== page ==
The FCC has long been accused of manufacturing the story of a denial of service (DDOS) hack attack on its public comment system, where during 2017 the public registered their opinions on the agency’s plan to dismantle net neutrality rules passed under the Obama administration. Polls showed Americans were and are strongly supportive of net neutrality protections, which prevent behemoth broadband providers like Verizon from discriminately blocking, slowing, or speeding internet traffic.
The story of a sudden DDOS attack on the FCC’s comment server last spring appeared to be a way for the FCC to muddy the waters and make it seem like there weren’t millions of people telling the agency not to roll back the rules. And to make it seem less offensive that, even in the face of such widespread opposition, the agency–under the leadership of Trump-appointed ex-Verizon attorney Ajit Pai–went ahead and gutted net neutrality anyway.
The FCC has refused to provide hard evidence of the alleged DDOS attack, despite repeated requests by journalists and more than a few lawmakers. But new documents released under the Freedom of Information Act strongly suggest that FCC IT and public affairs officials fed journalists false information to bolster its DDOS story. The documents show FCC staffers telling journalists that its DDOS attack is nothing new–that a similar DDOS attack had struck the comment server in 2014. That story is contradicted by current and former FCC officials, and the agency has offered no proof that a 2014 attack occurred.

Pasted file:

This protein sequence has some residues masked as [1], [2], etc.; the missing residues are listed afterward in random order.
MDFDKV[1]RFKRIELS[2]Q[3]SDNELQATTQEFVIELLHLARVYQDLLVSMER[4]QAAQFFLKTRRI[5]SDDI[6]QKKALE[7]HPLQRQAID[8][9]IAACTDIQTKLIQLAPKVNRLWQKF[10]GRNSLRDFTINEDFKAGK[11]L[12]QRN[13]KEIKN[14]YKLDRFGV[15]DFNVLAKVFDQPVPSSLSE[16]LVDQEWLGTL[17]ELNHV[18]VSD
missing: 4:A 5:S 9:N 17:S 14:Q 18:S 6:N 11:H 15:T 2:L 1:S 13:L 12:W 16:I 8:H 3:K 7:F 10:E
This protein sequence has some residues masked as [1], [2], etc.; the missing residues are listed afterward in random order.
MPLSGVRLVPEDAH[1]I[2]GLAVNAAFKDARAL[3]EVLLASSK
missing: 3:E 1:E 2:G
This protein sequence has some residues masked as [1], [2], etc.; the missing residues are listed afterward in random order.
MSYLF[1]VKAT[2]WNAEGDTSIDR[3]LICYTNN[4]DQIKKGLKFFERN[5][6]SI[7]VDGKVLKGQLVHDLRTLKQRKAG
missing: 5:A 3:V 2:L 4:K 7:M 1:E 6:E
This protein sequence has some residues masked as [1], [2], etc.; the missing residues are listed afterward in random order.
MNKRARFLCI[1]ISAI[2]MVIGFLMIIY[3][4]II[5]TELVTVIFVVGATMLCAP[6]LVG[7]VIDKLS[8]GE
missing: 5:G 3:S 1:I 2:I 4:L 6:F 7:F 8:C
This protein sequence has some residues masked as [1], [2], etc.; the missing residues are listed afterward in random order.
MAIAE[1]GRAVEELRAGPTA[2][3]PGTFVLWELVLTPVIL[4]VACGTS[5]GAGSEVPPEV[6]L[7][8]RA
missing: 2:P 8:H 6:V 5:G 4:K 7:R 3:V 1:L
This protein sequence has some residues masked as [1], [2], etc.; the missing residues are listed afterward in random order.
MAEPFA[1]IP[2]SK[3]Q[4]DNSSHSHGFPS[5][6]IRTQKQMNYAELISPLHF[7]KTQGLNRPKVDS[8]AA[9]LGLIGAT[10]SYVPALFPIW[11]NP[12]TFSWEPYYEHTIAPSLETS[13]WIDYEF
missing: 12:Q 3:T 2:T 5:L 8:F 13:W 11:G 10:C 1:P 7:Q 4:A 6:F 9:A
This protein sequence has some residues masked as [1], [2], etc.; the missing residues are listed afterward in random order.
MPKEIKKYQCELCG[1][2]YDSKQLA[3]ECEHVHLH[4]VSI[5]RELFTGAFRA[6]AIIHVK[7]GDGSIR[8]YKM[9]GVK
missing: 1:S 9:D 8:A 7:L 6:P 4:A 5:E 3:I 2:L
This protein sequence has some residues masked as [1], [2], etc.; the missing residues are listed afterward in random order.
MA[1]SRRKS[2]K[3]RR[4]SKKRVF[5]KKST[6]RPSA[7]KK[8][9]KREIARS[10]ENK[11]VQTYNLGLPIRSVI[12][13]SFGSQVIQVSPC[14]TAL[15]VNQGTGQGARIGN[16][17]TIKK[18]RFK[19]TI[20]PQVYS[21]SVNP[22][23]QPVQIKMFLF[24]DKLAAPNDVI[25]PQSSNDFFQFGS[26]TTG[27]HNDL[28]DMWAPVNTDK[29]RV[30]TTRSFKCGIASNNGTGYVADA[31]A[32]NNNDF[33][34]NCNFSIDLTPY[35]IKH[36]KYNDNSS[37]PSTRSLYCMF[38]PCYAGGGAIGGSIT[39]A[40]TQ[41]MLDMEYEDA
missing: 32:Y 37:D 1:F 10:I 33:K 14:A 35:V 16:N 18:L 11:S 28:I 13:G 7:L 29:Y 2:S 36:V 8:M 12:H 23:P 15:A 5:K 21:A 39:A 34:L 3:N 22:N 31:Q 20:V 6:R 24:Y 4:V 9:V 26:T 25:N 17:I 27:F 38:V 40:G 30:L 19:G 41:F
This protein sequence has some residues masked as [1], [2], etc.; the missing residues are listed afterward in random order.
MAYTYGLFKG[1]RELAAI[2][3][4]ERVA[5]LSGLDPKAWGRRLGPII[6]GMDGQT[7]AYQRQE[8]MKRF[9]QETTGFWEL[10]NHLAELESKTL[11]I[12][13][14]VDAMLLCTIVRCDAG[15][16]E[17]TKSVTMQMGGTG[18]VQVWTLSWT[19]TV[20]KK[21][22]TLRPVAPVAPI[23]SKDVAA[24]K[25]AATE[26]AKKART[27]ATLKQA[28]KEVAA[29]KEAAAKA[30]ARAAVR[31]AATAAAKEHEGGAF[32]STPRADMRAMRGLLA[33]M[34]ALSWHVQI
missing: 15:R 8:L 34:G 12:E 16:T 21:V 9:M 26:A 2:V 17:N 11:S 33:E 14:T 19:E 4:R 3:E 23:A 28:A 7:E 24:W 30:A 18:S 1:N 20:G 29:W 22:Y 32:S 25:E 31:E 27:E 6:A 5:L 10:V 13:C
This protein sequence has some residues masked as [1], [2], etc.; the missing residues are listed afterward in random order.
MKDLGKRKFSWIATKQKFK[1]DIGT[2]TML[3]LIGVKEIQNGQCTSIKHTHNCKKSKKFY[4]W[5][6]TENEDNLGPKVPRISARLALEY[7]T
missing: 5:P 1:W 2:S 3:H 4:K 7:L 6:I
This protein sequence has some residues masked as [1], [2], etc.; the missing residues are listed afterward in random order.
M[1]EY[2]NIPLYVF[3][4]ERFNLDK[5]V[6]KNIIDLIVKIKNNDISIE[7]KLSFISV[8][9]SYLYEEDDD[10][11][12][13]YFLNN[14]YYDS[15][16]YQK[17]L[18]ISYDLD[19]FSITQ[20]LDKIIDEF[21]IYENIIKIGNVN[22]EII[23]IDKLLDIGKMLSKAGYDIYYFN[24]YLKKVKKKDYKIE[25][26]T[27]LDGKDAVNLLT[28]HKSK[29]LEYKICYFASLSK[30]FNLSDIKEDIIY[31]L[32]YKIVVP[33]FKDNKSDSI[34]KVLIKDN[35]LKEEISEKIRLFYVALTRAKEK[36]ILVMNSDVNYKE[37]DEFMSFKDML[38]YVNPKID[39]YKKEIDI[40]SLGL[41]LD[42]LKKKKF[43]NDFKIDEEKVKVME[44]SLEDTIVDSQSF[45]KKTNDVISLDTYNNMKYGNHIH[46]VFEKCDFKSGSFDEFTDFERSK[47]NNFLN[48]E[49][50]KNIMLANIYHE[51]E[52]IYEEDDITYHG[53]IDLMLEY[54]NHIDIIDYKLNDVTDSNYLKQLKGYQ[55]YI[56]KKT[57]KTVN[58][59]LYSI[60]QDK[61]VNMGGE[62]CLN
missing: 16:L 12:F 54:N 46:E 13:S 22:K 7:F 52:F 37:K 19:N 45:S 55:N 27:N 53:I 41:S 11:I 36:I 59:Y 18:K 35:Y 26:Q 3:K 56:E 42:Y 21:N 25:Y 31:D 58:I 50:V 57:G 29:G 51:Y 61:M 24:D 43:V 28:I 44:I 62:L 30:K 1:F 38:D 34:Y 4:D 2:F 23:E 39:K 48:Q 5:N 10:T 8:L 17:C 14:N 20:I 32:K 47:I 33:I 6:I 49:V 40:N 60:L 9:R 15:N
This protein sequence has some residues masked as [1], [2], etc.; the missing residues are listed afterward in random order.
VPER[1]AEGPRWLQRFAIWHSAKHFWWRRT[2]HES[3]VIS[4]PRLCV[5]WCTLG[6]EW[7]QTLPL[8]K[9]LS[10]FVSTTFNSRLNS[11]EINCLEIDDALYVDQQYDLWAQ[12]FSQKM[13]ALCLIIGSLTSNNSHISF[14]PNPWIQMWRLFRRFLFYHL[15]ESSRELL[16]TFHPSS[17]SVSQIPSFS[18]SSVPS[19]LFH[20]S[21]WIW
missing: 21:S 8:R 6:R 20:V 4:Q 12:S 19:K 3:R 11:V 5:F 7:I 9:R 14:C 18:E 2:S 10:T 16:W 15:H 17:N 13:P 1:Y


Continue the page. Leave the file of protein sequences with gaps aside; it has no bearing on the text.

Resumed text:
The whole comments server saga gives the public a clear view of the way a once non-partisan agency operates in the age of Trump. Pai and his underlings have been caught in a lie here, and the possibility that they ginned up the story about the DDOS attack on the comment server in 2017 becomes far more likely. The clear message is: the truth doesn’t matter and the public’s will doesn’t matter.